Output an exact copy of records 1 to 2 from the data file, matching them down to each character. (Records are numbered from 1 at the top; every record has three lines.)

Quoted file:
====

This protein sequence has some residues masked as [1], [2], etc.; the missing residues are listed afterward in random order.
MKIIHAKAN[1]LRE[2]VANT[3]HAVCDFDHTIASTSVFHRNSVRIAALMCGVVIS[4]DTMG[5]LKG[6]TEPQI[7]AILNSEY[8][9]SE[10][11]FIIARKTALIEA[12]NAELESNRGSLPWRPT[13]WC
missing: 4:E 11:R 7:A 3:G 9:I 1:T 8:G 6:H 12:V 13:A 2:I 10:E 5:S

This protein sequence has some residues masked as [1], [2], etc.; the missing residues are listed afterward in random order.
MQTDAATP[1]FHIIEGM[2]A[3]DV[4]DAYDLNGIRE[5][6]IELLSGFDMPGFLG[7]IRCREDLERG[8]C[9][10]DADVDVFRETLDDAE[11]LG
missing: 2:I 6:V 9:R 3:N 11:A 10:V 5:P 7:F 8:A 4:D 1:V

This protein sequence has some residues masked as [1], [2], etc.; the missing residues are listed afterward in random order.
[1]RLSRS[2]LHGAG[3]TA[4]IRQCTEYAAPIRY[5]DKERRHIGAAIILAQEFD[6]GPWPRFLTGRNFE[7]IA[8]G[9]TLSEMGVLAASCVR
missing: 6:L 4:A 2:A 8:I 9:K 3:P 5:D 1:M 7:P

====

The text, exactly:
This protein sequence has some residues masked as [1], [2], etc.; the missing residues are listed afterward in random order.
MKIIHAKAN[1]LRE[2]VANT[3]HAVCDFDHTIASTSVFHRNSVRIAALMCGVVIS[4]DTMG[5]LKG[6]TEPQI[7]AILNSEY[8][9]SE[10][11]FIIARKTALIEA[12]NAELESNRGSLPWRPT[13]WC
missing: 4:E 11:R 7:A 3:G 9:I 1:T 8:G 6:H 12:V 13:A 2:I 10:E 5:S

This protein sequence has some residues masked as [1], [2], etc.; the missing residues are listed afterward in random order.
MQTDAATP[1]FHIIEGM[2]A[3]DV[4]DAYDLNGIRE[5][6]IELLSGFDMPGFLG[7]IRCREDLERG[8]C[9][10]DADVDVFRETLDDAE[11]LG
missing: 2:I 6:V 9:R 3:N 11:A 10:V 5:P 7:F 8:A 4:D 1:V